Subsea Imaging Solution!

Hello everyone!

So me and my Capstone team at UC Santa Barbara were given the amazing opportunity to work with Bristlemouth and Sofar on their Pioneer Program this past year, in collaboration with our school’s Marine Science Institute. The original goal was to use this system to establish a subsea livestream to learn more about the marine ecosystems off Arroyo Quemada Beach, but we quickly realized that we would have to scale down this goal a bit to just involve snapping some pictures and propagating it through the Bristlemouth ecosystem to deliver real-time images to the Sofar Api.

So now we know what our system is supposed to do, so ill get a little bit into the details of our system’s implementation! The components we added in addition to the existing parts given to us in the Pioneer program include:

  1. Raspberry Pi 4B 8G: great for it’s computing capabilities, not so great on the power consumption… with more time we wouldve definitely planned to move all the operations onto a Pi zero W
  2. PiSugar 2 Plus + battery pack: This helped us sustain our Pi externally from the dev kit and also let us control power cycles via bash scripts
  3. BlueRobotics Low-Light HD USB camera: This camera was easily controllable via our raspberry pi and we were even able to implement frame by frame motion detection on it!

Heres a lil look into how it was wired to the dev kit, we just got the UART TX/RX pins on there and hypothetically a common ground that looks like its popped off our raspberry pi in this picture :o

And the camera was held in place with a custom 3-d printed mount. We purchased this domed lid separately in hopes of optimizing the available space within the underwater enclosures, as well as providing a clearer, non distorted image.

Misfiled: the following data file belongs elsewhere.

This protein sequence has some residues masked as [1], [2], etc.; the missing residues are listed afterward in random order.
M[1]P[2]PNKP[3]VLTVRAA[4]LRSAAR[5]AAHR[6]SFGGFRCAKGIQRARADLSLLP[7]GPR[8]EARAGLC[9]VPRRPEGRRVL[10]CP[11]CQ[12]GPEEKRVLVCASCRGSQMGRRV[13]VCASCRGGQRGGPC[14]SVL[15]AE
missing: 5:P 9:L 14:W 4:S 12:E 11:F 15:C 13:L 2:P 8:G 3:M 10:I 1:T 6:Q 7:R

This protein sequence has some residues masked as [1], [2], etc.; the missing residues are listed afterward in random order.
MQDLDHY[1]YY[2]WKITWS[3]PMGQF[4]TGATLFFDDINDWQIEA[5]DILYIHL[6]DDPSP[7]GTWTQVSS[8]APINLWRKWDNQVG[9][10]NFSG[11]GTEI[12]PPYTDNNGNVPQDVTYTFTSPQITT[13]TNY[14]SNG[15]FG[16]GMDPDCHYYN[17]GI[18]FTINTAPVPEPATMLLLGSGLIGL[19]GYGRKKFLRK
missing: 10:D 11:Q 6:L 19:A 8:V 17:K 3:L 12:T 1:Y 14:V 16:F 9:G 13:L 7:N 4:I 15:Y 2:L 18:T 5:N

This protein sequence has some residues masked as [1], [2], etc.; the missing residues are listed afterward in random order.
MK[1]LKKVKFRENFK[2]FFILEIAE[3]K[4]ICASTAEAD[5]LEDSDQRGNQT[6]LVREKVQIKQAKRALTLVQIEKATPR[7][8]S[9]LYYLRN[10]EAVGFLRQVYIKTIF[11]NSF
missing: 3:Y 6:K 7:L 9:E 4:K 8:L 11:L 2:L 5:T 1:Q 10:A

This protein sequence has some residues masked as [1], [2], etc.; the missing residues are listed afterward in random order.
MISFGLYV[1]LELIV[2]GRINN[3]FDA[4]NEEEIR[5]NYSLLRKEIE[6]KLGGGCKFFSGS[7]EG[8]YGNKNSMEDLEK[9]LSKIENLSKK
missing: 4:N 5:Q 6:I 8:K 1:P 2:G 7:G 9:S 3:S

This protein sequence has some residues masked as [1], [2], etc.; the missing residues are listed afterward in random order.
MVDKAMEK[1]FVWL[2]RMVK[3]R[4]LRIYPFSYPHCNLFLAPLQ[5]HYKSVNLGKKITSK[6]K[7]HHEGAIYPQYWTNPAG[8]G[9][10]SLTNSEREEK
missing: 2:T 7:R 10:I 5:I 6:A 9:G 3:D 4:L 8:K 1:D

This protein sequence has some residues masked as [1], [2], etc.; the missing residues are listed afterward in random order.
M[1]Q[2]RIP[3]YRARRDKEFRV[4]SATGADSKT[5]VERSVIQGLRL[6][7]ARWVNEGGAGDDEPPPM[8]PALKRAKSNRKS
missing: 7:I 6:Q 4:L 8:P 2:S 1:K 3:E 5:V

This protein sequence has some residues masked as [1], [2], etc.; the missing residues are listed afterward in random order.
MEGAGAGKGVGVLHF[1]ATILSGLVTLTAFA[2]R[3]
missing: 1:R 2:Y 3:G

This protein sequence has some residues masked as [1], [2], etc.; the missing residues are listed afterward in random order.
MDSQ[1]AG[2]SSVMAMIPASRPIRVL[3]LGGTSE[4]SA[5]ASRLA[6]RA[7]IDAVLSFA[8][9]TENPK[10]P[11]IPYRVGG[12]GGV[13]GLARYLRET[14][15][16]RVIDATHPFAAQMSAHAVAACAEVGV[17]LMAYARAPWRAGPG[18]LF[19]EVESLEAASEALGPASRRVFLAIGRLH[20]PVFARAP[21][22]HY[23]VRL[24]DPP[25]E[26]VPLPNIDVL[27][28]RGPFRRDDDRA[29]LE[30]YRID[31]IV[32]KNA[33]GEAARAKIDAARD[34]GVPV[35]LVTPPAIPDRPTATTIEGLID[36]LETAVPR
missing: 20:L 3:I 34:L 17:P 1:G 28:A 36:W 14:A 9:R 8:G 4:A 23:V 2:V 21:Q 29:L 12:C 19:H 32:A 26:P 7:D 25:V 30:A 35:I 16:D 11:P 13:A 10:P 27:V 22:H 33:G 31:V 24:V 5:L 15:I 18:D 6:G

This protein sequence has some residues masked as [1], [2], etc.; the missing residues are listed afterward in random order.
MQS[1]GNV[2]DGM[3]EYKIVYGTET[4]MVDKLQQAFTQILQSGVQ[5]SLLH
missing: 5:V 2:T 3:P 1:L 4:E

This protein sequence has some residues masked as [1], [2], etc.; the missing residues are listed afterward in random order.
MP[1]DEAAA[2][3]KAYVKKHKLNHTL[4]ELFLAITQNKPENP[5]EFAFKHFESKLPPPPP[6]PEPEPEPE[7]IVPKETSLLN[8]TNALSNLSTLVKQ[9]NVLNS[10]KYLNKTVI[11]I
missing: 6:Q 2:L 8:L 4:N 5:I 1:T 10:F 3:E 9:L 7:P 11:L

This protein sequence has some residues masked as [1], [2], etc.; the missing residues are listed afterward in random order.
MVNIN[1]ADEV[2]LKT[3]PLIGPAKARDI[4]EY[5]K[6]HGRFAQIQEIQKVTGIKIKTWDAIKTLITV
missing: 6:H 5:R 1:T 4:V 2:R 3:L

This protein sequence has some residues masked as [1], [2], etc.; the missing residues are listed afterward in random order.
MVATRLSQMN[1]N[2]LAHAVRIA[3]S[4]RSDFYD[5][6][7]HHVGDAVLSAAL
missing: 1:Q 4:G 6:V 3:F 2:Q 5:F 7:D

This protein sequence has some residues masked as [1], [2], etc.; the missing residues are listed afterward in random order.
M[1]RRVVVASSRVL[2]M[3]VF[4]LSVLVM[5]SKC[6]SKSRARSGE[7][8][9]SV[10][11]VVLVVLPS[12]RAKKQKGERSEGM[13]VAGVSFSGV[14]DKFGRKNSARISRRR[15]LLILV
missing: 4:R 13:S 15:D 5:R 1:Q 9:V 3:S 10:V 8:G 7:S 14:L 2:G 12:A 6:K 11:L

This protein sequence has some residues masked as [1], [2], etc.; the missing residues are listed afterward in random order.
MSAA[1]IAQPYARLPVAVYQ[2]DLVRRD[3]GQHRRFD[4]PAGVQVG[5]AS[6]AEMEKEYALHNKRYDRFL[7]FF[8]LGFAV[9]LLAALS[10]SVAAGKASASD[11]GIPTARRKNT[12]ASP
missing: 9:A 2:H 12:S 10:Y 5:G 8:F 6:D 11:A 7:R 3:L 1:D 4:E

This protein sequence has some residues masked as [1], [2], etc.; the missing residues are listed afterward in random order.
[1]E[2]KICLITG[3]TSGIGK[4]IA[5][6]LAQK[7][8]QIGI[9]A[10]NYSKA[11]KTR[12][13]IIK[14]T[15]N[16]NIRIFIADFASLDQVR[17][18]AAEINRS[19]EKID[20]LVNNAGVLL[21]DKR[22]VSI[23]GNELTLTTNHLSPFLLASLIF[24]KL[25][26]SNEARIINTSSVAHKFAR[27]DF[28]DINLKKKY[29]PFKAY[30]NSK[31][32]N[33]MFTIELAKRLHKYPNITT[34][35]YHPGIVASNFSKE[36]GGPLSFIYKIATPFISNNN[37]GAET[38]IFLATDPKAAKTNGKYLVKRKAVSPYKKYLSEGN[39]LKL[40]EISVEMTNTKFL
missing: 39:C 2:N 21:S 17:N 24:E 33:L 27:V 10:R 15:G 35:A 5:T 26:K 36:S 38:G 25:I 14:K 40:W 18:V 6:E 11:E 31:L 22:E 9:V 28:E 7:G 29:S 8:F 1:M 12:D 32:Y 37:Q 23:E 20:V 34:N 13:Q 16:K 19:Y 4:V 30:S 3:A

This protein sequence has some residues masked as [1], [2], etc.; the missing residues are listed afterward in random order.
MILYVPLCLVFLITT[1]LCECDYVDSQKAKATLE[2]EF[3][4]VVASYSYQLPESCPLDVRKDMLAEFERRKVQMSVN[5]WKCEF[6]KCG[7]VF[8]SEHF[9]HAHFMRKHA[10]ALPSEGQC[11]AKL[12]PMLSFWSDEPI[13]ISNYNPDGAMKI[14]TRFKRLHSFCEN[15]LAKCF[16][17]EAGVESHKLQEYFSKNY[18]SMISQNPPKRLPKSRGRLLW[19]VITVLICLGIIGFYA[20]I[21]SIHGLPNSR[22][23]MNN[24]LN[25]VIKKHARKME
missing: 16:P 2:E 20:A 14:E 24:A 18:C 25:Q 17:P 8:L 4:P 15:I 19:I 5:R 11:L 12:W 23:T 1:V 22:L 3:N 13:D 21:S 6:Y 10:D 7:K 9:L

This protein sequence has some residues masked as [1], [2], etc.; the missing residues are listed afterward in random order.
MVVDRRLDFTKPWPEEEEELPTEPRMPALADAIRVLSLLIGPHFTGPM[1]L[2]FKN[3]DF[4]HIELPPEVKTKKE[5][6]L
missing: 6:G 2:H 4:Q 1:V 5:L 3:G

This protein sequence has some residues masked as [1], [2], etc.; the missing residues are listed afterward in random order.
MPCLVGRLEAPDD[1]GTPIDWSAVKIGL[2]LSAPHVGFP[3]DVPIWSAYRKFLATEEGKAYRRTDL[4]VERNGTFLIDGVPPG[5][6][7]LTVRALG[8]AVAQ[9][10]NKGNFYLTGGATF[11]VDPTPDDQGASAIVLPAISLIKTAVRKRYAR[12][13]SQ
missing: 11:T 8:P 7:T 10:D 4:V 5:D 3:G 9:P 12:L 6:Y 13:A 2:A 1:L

Working with the Bristlemouth Constraints
This part was probably where our team had to get the most creative, seeing as how the entire Bristlemouth platform is primarily a text environment in it’s current state. Our solution was to convert our image to base64, chop it up into smaller packets, and send em one by one to the dev kit/spotter to be transmitted cellularly. Base64 is a safe way to carry image data over text without any loss, in case you were wondering why we used that. Because the data is sent from the spotter in a very specific format, we performed some quick maths to set the size of our buffers:

The tags mentioned just help us figure out when images start and end, and also help us confirm if anything went missing during the cellular executions. This means we get about 340 bytes per transmission in accordance with the iridium short burst protocol (cellular only transmissions coming soon?!?!)

So anyways, after Bristlemouth is done doing it’s magic and all our data has made it to the API, we get something that looks a little like this (courtesy of Bristlemouth UI, our team also used curl to get the data for a lot of our testing)

This means the last step for us was creating a script that could locate the data columns on a CSV if you download it, and piece together our image again! very exciting stuff :hugs:

Unfortunately, due to some time constraints of our project, this system never made it out onto the ocean, but we have the next best thing: our schools touch tanks!!
Image capture

There are definitely soo many improvements that our team hoped to make but just didn’t have the time for, but I really hope my team’s work here can help get people inspired! If you’re interested, ill leave the poster that my team made below, it has a more concise version of this post as well as our GitHub and some pretty amazing flow diagrams :wink:

Thanks for sticking with us throughout the year to our troubleshooting team at Bristlemouth+Sofar, we really learned so much from you guys,


This is awesome and congrats! We have a proposal pending that will be sending image data through the BM node to Spotter so it was inspiring to see how you tackled things. Thanks for a well-written post with some great insights about power consumption and packaging image data!

Oh man, this is wonderful! Excellent work, @Kaitlynyau and team!!!

Getting images through Bristlemouth is a milestone I know tons of people have been interested in for a long time. This is the first time I’ve ever seen it done. Thank you so much for posting about awesome work this and for sharing the work on GitHub. Getting something complex like this to work is a great feat, but documenting what you did so well on top of that is extraordinary, and an extremely valuable contribution to the community. Thank you so much for the amazing post. I hope other can play off of your amazing work!

Excellent job on the awesome project! I am proud of what you guys have done and glad I could help along the way! :tada: Your feedback and participation on the forums has been extremely valuable!